Deep in the bowels of our old bailey
sits a woman awaiting sight of a judge
with a carefully balanced black cap on his head.
Catherine Hayes, a woman of the average sort.
Disguised herself in frilly caps with bows,
and by binding herself in marriage
to the image of a normal life.
A liar and madwoman!
Ensnared poor John with threats
to her own life ‘I’ll cut my throat!’
she cried, if John refused to marry.
But John, to her displeasure, was a man of care-
protective of his money,
and desiring more,
Catherine got her husband bladdered
on mountains worth of wine,
then had her lodgers and lovers
chop off his head!
Then poor John being
quartered and thrown into pits,
was only discovered by the bobbing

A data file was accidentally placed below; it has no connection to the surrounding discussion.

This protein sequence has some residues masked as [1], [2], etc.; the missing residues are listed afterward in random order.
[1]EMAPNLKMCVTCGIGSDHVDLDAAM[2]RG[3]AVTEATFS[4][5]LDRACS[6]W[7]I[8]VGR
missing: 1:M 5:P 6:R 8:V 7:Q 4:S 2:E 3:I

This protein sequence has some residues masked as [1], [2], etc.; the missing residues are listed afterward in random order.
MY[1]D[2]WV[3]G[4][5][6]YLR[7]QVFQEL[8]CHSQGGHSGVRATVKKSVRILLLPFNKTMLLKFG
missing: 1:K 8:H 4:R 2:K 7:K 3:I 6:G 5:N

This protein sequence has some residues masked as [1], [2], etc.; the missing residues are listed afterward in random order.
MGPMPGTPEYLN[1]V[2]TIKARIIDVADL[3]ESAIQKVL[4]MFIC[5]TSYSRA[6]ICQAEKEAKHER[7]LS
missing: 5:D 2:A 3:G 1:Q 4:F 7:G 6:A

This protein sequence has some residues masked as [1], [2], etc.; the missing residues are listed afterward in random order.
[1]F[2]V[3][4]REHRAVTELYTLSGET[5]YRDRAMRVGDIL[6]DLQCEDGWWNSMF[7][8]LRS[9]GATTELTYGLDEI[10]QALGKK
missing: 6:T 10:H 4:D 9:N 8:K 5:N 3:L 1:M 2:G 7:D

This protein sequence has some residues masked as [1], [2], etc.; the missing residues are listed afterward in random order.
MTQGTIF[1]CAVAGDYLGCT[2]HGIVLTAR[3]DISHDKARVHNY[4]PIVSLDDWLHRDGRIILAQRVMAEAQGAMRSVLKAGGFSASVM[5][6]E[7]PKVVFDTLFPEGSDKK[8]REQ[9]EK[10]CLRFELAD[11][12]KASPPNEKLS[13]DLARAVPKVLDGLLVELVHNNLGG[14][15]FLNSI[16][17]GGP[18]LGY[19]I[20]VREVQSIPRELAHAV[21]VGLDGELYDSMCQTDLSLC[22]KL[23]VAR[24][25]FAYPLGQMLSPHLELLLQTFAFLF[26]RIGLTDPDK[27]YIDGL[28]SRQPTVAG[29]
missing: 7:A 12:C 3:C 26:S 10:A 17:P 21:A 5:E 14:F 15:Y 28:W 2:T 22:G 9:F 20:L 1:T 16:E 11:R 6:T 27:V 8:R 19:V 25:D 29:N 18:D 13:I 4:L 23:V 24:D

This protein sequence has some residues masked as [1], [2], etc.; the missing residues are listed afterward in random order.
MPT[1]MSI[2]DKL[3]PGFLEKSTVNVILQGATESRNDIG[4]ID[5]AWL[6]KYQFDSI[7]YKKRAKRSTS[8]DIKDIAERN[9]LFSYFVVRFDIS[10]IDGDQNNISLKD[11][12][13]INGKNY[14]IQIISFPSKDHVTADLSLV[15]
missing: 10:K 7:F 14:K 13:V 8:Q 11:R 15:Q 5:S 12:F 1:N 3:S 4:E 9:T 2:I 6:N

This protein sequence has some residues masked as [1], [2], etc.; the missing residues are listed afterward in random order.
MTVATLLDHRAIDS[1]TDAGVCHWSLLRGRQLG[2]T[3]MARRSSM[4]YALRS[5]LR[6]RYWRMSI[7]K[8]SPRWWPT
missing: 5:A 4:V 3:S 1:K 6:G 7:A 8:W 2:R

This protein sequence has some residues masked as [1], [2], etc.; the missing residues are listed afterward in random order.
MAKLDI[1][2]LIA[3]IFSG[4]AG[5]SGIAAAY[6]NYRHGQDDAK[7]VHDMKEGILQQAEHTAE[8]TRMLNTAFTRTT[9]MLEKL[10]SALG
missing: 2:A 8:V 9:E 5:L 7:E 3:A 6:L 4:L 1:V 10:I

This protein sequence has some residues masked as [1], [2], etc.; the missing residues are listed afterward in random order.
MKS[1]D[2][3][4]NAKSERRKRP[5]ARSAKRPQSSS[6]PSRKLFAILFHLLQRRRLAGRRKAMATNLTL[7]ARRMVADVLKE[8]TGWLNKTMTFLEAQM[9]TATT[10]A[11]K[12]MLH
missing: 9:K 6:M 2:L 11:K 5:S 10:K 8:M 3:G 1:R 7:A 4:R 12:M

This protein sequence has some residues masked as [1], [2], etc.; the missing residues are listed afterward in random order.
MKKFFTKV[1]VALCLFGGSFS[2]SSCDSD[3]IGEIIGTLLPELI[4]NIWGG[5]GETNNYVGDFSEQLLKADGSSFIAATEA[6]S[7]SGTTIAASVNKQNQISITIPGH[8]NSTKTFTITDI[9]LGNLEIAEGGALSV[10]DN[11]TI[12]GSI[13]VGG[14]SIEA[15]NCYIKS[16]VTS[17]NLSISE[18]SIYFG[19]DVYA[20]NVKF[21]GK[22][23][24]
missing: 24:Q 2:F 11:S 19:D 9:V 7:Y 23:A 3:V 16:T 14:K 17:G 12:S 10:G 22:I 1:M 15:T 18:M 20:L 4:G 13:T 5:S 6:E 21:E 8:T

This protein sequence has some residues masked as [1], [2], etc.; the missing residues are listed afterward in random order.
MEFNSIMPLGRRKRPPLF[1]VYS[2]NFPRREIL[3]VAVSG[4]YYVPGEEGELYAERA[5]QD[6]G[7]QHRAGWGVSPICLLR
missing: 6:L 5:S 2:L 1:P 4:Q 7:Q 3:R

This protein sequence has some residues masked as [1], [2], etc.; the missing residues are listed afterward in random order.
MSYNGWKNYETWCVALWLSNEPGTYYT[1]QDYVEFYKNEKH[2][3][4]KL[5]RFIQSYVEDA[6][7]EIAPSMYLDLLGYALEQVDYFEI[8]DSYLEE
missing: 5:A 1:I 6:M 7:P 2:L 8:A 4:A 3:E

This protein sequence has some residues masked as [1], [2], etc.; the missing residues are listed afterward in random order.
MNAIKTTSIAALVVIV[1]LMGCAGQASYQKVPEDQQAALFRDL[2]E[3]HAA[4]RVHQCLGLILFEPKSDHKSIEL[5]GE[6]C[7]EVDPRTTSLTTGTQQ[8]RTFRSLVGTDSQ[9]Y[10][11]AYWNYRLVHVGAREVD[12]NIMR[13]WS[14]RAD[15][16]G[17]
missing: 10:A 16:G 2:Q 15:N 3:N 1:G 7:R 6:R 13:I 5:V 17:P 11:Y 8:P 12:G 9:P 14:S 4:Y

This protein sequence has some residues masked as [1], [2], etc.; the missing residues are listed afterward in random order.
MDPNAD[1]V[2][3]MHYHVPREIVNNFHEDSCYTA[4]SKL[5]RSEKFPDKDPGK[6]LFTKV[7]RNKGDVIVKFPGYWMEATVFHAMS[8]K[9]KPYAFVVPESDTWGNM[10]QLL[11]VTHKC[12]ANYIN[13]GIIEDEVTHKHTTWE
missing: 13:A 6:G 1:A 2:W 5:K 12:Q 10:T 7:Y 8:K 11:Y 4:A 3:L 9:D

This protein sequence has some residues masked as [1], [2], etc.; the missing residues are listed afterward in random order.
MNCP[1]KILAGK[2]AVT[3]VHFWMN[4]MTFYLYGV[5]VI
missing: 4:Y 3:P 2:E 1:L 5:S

of his head along the Thames.
Soldier to king and country,
befell by wench and wealth
much like Adam by his sweet apple
Jessica’s inspiration for the piece:
I wrote this piece in a similar style to the poems of the time, which were humorous and engaging to the audience; people who were entertained by tales of murder, violence and scandal, and whose opinions were probably heavily influenced by similar pieces of writing. I tried to get the tone of familiarity across with the phrases like ‘Old Bailey’ since the court was central to entertainment at the time and would also have been seen as an important place of justice, and other phrases like ‘mountains of wine’ a play on ‘mountain wine’ which was a common, strong wine in the eighteenth century. I followed the style and biases of the original poems by ignoring the testimony of Catherine and trying to structure the sentences into a similar phrasing.
The original case of Catherine Hayes can be found here